love what you have done here, i am setting up a few different esp's to work with home assistant, and have dose what you did above and everything is working perfect, exsept it sents the voltage out on boot up of esp over mqtt but dosent send it ever again on when i restart the esp, do you know why it might do this

    0
    MrDIYLab
    MrDIYLab

    Reply 6 months ago

    Hello gordonfleming4040, thank you. TelePeriod maybe? The default TelePeriod is set to 900 seconds ( 15 minutes). Did you check if mqtt msgs sent every 15 mins? or you never get any mqtt msgs out?

    0
    ragothaman.ramanujam
    ragothaman.ramanujam

    7 months ago

    Hi, this is not the right way to check the condition of a battery, especially heavy duty batteries. Because the no load voltage of the battery is totally different from the on load battery voltage. You may check the voltage of a weak battery that doesn't start the car, even that will show good till you push the car start button. Only when you push the start button, the voltage will drop to low, because the battery is not able supply the required current.
    So the right way to check a battery is, connect a reasonable load instantaneously and measure the battery voltage at that instant.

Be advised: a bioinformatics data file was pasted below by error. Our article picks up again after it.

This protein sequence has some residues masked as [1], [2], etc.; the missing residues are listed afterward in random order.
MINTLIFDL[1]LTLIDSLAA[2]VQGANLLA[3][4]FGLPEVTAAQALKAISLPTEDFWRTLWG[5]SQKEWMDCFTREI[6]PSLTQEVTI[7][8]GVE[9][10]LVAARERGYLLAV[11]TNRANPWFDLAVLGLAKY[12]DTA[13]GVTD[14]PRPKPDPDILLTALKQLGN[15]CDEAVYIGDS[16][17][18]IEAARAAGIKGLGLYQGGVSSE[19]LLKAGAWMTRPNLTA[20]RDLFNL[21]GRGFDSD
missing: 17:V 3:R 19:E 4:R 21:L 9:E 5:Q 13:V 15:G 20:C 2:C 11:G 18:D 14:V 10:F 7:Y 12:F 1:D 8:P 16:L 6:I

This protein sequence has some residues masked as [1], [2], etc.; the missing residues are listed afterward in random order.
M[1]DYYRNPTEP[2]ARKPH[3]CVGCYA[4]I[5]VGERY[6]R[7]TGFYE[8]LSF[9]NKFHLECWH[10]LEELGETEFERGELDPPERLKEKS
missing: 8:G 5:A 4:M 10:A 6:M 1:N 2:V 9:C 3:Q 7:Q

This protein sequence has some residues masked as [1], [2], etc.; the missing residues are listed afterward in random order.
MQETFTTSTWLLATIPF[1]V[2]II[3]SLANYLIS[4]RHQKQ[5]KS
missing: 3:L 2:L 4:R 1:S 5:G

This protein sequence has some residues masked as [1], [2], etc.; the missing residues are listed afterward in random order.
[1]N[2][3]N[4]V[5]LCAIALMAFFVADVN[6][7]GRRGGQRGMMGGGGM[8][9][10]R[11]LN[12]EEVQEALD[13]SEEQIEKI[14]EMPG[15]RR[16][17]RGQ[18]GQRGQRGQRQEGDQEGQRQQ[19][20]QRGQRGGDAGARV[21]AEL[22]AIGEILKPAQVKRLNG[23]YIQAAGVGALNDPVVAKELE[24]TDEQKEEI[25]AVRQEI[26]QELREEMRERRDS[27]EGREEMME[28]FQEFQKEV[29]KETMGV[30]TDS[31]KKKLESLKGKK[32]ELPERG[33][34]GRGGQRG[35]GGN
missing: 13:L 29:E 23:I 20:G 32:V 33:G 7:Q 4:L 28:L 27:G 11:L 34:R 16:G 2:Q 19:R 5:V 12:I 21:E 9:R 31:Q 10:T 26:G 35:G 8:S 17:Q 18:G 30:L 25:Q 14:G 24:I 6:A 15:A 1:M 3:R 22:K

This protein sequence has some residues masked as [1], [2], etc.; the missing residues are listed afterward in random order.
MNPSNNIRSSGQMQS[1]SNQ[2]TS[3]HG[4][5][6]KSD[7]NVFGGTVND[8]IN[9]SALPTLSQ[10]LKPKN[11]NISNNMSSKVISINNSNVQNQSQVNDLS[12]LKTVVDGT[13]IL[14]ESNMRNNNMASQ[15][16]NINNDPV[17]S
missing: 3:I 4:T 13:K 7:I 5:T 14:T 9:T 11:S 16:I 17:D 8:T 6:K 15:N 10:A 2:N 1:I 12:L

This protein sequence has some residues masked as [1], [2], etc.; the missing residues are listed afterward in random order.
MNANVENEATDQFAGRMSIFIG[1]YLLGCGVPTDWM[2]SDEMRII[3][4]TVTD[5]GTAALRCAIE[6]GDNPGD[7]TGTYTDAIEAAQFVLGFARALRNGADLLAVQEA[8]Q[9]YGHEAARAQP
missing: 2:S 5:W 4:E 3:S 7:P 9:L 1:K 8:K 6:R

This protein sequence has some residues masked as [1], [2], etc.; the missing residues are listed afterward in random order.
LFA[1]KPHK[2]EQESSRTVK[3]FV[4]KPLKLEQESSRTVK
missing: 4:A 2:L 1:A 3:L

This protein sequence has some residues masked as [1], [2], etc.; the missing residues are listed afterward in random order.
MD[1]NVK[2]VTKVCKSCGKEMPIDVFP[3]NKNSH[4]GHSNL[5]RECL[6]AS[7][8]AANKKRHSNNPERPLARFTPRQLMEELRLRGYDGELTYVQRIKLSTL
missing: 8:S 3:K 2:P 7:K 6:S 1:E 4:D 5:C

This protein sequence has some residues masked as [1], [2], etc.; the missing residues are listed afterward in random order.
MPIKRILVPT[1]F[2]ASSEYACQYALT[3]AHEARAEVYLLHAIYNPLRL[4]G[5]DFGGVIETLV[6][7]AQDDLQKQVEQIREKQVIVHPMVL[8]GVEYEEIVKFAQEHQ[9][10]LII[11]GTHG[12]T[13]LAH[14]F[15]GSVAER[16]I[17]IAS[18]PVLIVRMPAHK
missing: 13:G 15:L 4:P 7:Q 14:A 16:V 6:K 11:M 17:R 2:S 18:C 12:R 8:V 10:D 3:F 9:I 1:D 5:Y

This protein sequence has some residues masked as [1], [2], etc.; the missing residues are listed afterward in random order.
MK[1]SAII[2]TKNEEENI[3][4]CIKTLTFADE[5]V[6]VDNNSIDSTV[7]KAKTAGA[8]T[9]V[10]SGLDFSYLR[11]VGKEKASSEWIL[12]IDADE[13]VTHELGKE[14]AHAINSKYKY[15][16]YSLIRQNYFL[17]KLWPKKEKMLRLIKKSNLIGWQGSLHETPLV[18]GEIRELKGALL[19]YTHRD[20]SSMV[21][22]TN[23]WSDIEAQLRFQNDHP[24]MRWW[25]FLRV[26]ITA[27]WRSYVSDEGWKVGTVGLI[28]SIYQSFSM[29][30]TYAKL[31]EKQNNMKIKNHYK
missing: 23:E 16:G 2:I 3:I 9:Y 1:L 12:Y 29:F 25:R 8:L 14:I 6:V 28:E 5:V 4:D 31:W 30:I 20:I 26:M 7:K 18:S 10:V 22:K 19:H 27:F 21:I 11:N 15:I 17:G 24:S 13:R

0
    MrDIYLab
    MrDIYLab

    Reply 6 months ago

    Hi Ragothaman, thanks for your comment. Just to clairfy, I am not trying to check the CONDITION of the battery. That is a completely different test that is much more complicated, as you mentioned.

    I am simply checking the volt which is is a ROUGH estimate of the battery charge. I omitted and made some assumptions to make this as-simple-as-possible while getting a "good enough" read of the battery charge. For example, I didn't take into consideration the chemical composition, the ESP load, the battery size, the resistors' tolerance, the battery temperature or even the accuracy of the multimeter - just to name a few.

    Hope that helps.

    0
    floatev
    floatev

    Reply 6 months ago

    Do you think the vehicles headlights would be enough? How high of a load would you need for an accurate reading?

    0
    Liese2007
    Liese2007

    9 months ago

    Hi,
    interesting project.
    I would like to monitor a boat battery 12V during winter and charge occasionally.
    What is the consumption?
    Do you use deep sleep mode?
    Is that possible to reduce the consumption for my purposes?
    Regards
    Joerg

    0
    mikerosati
    mikerosati

    11 months ago

    This is awesome! Thank you for sharing... I have the parts already on order.
    One little question: Is it possible to monitor more than one battery voltage with a single unit? I have a vehicle with 3 12 volt batteries that are used with a winch, that once the vehicle is turned off, they all disconnect from one another. I'd love to be able to monitor each battery independently, without having to build 3 units, and have 3 separate wifi connections..

    0
    MrDIYLab
    MrDIYLab

    Reply 11 months ago

    Thanks! Unfortunately, no - because the ESP8266 has one ADC port only. You can try ESP32 which has more but Tasmota for the chip is still in beta. You might want to give that a try or wait a bit for the public release.

    https://github.com/arendst/Tasmota/tree/firmware/f...

    0
    seamster
    seamster

    1 year ago

    Thanks for sharing : )